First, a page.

Schuey refuses to take blame
World champion Michael Schumacher refused to take the blame for the collision between him and compatriot Nick Heidfeld after both of them were forced out of Sunday's Australian Grand Prix.

Schumacher and Heidfeld came together on lap 46 when the Ferrari driver was coming out from his second pit stop and forced the Williams man onto the grass as the pair headed into turn three.

Schumacher limped back to the pits to retire after being pushed out of the gravel trap by the race marshals but the collision put an immediate end to Heidfeld's race and he quickly blamed the world champion for the crash.

But Schumacher defended himself and said: "What can you say? With this kind of thing there are always lots of different opinions and mine is that it is impossible to blame either one of us.

"I saw him behind me just as I came out of the pits and I made it clear that I was defending my position. At one point I lost sight of him in my mirrors and I went into the corner when I felt I had been hit.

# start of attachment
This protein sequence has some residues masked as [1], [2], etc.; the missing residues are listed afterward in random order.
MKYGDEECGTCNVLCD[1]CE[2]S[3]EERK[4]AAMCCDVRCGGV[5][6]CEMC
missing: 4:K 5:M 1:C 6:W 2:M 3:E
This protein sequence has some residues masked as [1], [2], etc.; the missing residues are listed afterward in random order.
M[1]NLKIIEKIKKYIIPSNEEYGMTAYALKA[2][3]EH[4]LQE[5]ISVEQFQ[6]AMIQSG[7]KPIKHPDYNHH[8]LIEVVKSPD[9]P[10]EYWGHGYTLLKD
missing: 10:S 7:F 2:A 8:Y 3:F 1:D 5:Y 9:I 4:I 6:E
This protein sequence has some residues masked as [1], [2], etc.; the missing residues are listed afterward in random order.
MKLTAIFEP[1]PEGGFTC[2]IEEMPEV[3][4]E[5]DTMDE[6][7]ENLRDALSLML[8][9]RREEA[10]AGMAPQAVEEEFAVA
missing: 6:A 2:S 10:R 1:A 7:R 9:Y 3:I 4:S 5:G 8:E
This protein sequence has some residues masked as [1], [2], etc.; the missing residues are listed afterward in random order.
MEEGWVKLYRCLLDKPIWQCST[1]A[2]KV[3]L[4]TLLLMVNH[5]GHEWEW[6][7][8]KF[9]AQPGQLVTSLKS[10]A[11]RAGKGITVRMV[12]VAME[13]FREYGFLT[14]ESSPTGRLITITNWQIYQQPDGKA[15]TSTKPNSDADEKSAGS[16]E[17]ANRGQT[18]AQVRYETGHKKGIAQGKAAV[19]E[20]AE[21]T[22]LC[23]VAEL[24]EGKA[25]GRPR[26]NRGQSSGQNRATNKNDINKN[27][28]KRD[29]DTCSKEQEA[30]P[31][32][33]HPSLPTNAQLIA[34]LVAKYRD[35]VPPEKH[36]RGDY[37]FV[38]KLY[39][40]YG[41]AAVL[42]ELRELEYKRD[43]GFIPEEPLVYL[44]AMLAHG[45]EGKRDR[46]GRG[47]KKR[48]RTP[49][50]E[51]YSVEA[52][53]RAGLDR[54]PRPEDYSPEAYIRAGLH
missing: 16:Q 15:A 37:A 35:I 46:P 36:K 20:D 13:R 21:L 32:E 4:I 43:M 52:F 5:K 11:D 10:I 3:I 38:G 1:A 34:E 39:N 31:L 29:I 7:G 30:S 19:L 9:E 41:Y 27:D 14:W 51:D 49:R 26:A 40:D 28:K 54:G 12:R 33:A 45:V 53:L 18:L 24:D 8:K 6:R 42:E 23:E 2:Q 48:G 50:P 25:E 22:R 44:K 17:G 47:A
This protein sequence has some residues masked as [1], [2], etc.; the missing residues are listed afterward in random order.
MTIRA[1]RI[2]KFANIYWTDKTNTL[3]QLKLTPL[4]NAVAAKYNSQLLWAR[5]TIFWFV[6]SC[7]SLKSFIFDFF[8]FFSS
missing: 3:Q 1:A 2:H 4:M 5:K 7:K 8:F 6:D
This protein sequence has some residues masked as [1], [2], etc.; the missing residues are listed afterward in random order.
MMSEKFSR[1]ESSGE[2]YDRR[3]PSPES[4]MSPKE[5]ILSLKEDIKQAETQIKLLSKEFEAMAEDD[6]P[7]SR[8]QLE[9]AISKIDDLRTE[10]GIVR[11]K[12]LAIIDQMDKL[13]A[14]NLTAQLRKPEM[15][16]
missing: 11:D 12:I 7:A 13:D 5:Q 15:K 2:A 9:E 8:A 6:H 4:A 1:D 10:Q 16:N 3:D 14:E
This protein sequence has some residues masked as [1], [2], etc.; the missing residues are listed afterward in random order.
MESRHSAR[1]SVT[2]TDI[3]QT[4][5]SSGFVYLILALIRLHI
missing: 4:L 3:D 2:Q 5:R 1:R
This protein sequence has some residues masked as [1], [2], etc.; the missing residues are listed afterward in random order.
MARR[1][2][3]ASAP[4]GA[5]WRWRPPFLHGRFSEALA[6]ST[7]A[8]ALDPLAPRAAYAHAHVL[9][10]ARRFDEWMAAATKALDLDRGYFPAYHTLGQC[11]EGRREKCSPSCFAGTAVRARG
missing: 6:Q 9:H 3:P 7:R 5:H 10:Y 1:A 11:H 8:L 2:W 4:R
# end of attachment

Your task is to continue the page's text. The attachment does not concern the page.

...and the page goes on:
"I have seen the incident on film. He was on the grass and he was not in full control of his car. I can't blame him for trying to overtake me but my car was slightly damaged and there was no point in carrying on.”

Schumacher failed to finish for the first time since he crashed out of the Monaco Grand Prix last May when he had been following Juan Pablo Montoya's Williams during a safety car period.

It was ironic that a collision with a Williams put him out again but he remained upbeat about what is a long season and said team-mate Rubens Barrichello's second place gave the team great encouragement.

"We were competitive and Rubens drove a super race despite the fact we had last year's car, so there are some positives,"said Schumacher. "We had a good pace and we can be satisfied. It is not the end for us at all.”
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Series Formula 1
Author Will Gray
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